I first read Alexandre Dumas’ The Count of Monte Cristo about fifteen years ago, in the unabridged edition from Oxford University Press. Recently Amazon had this same edition on sale as a Kindle book for $2.99 or something of the sort, and I grabbed it. Then it sat; and then, eventually, it became my backup book. Not the main book I was reading, but the one that I read from when I was between other, more gripping books. Because however much you like Dumas, he is seldom fast-paced for long—and The Count of Monte Cristo is a very long book.
I suppose everyone knows the gist of the story. Edmond Dantes, a young sailor with a bright future ahead of him, is falsely accused of being a supporter of the deposed emperor, Napoleon Bonaparte, and is confined to the Chateau d’If for over ten years. While in prison he becomes friends with another political prisoner, an aged priest, from whom he learns much about history, culture, and science. In time the priest dies, and Dantes escapes…and retrieves his friend’s fortune, which his friend has left to him. And now, with learning and money it’s time to track down the three men who put him in prison, and commit justice upon them.
That’s the set-up, and it’s the part I chiefly remembered. It’s all fairly straightforward, and frequently harrowing, and while interesting it’s all a real downer.
The part I didn’t remember—the part I fear I didn’t read very carefully or follow all that well—is the part that comes after Dantes escapes. I didn’t enjoy it that much fifteen years ago, because I wanted to follow Dantes’ story…and in the remainder of the book, Dantes, though the prime mover of everything that happens, is usually not the viewpoint character.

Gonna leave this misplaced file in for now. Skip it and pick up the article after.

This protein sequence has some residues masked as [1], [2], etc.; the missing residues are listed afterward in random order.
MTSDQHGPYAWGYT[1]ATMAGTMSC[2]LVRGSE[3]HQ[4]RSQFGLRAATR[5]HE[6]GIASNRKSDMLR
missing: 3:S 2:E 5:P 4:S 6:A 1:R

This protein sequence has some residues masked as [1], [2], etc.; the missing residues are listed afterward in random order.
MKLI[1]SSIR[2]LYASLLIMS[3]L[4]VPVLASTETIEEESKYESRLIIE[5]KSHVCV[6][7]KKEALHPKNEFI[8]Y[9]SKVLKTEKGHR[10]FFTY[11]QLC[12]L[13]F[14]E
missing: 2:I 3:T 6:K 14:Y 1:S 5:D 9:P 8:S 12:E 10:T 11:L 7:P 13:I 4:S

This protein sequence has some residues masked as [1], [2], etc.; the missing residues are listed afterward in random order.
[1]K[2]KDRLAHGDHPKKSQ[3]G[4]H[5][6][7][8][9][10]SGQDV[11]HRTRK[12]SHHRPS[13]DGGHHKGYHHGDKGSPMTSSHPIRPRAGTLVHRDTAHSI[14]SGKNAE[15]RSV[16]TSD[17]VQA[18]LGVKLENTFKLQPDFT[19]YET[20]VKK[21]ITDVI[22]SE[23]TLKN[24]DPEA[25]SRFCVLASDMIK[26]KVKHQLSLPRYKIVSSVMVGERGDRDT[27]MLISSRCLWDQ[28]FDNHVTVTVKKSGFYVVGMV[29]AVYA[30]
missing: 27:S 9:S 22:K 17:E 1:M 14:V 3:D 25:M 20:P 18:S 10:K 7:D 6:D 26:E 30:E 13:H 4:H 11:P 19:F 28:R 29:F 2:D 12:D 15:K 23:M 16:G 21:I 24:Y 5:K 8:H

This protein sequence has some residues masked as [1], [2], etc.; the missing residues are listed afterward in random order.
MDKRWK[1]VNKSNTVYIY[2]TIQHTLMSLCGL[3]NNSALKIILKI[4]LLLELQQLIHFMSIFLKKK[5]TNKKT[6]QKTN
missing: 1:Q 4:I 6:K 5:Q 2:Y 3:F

And here is where the book really began to fascinate me this time through, and where it moved decidedly into the foreground. See, here’s the thing. In the time that Dantes is in prison, and the subsequent time that he takes to lay his plans, his adversaries have all made their fortunes, married, and had children…and those children are now grown up and preparing to marry themselves. Dantes’ plans must encompass not only the parents but the children. And because of the way of the world, to achieve his aims Dantes must exploit the social networks of the day, the networks of friendship and kinship and elite status. And so indeed, the second part of the book is as much about them as it is about him, and their presence confounds his desire for vengeance.
Fascinating, and amazing, and well-worth your time. (And get the Oxford University Press World’s Classics edition.)